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4. Build in Accountability

Being accountable for following your weight loss plan -- whatever it is -- is crucial, says Stevens. "Almost all organized weight loss programs include some sort of accountability," he says. It could be attendance at a meeting, a weekly weigh in, or other structured program components.

You can build in your own accountability, of course, or partner with a friend. Your structure can be similar to those set by organized programs, or you can make them action based. For instance, you might set a goal and schedule for exercise each week (such as "I’ll walk three times this week after work for at least 45 minutes"). Also set a day mid week to evaluate how well you are sticking with your plans. Adapt them if necessary -- or play makeup. For instance, if by Wednesday, you haven’t walked any night, you know you need to walk the next three out of four nights.

Seeking medical help, especially when you have many pounds to lose, is wise. "It's always a good idea to consult with a doctor," Stevens adds. A doctor may also recommend other experts, such as a personal trainer or nutritionist.

5. Adjust Your Expectations

It's frustrating but true. That extra 100 pounds didn't come on overnight, and it's going to come off slowly. "We recommend people cut back 500 calories a day," Stevens says. Losing just one to two pounds a week is best, he says. So it could take a year or two to lose 100 pounds.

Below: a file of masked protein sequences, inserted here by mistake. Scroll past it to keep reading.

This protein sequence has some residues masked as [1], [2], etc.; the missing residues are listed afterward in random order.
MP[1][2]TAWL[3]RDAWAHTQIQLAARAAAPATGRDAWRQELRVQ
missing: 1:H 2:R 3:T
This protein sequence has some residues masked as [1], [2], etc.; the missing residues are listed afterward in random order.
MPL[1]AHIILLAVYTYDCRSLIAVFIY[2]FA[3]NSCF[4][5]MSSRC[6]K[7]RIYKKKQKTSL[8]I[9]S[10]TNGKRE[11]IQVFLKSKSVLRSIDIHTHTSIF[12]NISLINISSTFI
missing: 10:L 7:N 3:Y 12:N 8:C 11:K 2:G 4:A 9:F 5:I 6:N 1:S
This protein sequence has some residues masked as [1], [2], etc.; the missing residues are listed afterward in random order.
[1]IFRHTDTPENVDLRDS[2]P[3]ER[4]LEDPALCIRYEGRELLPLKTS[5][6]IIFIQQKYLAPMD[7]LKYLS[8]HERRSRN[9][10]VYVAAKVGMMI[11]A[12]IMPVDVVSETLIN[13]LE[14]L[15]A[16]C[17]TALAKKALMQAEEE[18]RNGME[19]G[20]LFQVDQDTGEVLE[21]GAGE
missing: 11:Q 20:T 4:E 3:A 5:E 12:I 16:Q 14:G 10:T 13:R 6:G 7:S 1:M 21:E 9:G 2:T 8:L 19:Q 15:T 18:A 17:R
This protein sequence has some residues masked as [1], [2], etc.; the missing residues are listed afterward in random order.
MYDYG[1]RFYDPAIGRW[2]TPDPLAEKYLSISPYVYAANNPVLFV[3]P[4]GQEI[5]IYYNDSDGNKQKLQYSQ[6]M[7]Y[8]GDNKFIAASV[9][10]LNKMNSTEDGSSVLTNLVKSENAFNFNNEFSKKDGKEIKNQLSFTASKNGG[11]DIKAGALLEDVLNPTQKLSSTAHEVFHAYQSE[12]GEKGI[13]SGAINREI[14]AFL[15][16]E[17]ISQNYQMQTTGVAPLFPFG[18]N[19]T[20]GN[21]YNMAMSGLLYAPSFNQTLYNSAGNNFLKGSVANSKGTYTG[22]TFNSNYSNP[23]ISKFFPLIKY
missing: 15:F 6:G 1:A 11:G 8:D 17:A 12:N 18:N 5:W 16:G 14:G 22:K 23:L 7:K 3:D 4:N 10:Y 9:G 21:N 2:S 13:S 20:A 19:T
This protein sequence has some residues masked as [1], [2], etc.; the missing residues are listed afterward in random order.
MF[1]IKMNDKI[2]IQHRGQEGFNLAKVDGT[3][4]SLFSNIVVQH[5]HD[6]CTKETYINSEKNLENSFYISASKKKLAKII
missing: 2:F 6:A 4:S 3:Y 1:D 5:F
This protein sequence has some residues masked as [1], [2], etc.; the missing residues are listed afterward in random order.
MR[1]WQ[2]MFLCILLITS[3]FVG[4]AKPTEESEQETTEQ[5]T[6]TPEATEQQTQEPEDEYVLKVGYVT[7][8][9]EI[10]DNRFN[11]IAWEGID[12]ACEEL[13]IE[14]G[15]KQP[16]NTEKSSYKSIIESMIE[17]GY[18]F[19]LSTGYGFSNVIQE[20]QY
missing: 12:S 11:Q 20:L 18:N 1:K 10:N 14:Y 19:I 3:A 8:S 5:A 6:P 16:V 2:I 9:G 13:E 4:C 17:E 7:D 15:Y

Set short-term goals, Stevens and other say, instead of focusing on the 100 pounds. Think about it, for instance, as a plan to lose 20 pounds -- five times.

To stay motivated, set realistic goals beyond a specific number of pounds, advises Daniel Stettner, PhD, director of psychology at UnaSource Health Center, Troy, and adjunct professor of psychology at Wayne State University in Detroit. Think about getting to a certain weight, for instance, by a holiday -- Thanksgiving, Halloween, whatever -- when it's likely you'll be in a photo, he says.

Or think about an upcoming special event and decide you want to fit into a favorite, currently snug, dress or suit by then.

Focus on short-term weight loss goals that will help you meet the long-term ones, says Marisa Moore, RD, an Atlanta dietitian and spokeswoman for the American Dietetic Association. "If your goal is to drop three dress sizes, that's long term. Short term is answering the question, what am I going to do to get there?" You could cut a three soda-a-day habit to one a day, for instance, taking a week to do it. And you could park farther from stores, requiring you to walk more.

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